Adaptive Crime Services
** **Cyber crime continues to adapt to modern services and infrastructure, often leveraging legitimate services for malicious purposes. On top of this, blackhat services are also being created to aid in attacks. The result is a growing infrastructure available to cyber criminals who continue to innovate attack methodologies. Let's have a look at some examples.
Leveraging Modern Services
The use of legitimate web hosting for attacks is obviously not new - think of Geocities and Google Pages which were frequently abused in the past (which incidentally are no longer supported). This was effective because it was easy to quickly register new accounts and blend in, further used as an evasive technique for webfiltering. As these attack avenues shut down, new ones open up and are subsequently adapted for crime. CA and Dancho Danchev recently wrote on a new ZBot setup using Amazon cloud services - EC2 and RDS - for server C&C and back-end storage. For more info on Zeus/ZBot, see our analysis here. This is just one example of cyber crime adapting to modern services, and it is certainly open to discussion in the digital underground.
In this latest ZBot campaign, the concept of using Amazon's Relational Database Service (RDS) was quite interesting to me. I saw this presented back in October when monitoring a hacking forum. Below is a screenshot I captured of a proposition to use such services -- indeed, it seems as though it was feasible enough to pursue.
This post spawns from a bot herder who wants to centralize their pilfered data so that it is always accessible if any of their controllers were taken down. ZBot will receive configuration with controller information (where to send its pilfered data). Those controllers then manage that data through a database, often local: the idea here is to have all controllers reporting the data remotely to the cloud. Of course, this is a 'putting your eggs all in one basket approach', but nonetheless highlights the fact that cyber criminals are willing to try new services for their own gain. This is also an example of where controlled blackhat services could be created to support the same approach. Leading on from this is another post I captured requesting VPS hosting for Zeus (Virtual Private Server).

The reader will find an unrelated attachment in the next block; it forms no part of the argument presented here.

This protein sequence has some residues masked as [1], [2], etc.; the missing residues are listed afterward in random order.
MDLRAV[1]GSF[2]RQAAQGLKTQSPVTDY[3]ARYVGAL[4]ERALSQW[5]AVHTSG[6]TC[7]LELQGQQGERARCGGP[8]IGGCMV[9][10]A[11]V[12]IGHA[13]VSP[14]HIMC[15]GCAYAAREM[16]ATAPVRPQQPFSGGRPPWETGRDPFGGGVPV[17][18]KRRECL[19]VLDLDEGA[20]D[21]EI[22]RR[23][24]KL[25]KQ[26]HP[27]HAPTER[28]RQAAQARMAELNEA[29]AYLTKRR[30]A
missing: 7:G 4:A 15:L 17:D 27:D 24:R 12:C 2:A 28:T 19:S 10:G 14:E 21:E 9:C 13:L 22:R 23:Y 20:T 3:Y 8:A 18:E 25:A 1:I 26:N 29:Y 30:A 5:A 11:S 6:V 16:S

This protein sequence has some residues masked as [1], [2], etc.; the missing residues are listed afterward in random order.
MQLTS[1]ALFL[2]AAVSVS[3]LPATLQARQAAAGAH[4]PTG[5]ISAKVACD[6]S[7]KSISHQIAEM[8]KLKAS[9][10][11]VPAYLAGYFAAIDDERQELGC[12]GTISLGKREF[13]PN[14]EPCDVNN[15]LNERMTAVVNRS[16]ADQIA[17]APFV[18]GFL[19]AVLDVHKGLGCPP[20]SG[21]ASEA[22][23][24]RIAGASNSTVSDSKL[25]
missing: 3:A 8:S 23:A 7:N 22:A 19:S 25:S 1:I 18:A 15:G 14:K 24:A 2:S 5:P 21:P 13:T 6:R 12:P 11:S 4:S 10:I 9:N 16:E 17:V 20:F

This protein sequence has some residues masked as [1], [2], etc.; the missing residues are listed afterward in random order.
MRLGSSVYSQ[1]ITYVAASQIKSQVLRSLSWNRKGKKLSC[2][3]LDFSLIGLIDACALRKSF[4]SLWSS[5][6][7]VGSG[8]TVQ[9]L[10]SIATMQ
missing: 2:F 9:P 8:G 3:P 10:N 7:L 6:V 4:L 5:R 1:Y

These are examples of how cyber crime will continue to adapt to modern technology and utilize legitimate services. Of course, these are not the only services that are used for malicious purposes. Recently a WPA cracking service became available for network penetration testing: for $17-$34 USD you get access to a distributed cluster to accelerate the brute-force process. VirusTotal, a public cross vendor-detection service for malware, was even used by cyber criminals to monitor their creations so they could avoid detection. However, the latter is changing...
Expanding Blackhat Services
I mentioned the use of VirusTotal for a QA process during malware release is changing. This is simply because it is known that the samples they submit are shared to security vendors, thus the time window to detection is ultimately shrunk. To grow this window again, cross-detection platforms similar to VirusTotal are recommended in forums to use instead of VirusTotal, to help keep their samples internal. Some platforms are being exclusively developed as well.
Cyber criminals have found profit by offering their own services to fellow blackhats. It's no secret that botnets are being rented for spam campaigns and other malicious attacks. Loaders, which I view as simplified botnets, are becoming quite popular and prevalent simply because of the potential profit they can generate. Bredolab is an excellent example, and we don't have to look much further than our October 2009 Threat Landscape Report to see how prevalent it has been. Bredolab is a loader (traditionally referred to as a trojan downloader), which simply connects to a server to report, download and execute payload. This payload is dynamic, and can change depending on multiple parameters, such as region. Loader services take advantage of this by selling use of their loader botnet to install binaries on infected machines, and typically charge by groups of 1000 installs. Below are two examples of such services being offered.
On top of traditional bulletproof hosting and botnet rentals, captcha breaking, consulting and anti-detection (crypting / obfuscation via new stubs for sale, etc) are other areas where blackhat services are emerging in a Crime as a Service (CaaS) model. Malicious activity is likely to stream through legitimate and illegitimate services, just as criminals will continue to run drugs through commercial and private transport. It is becoming increasingly important to filter such activity from legitimate services.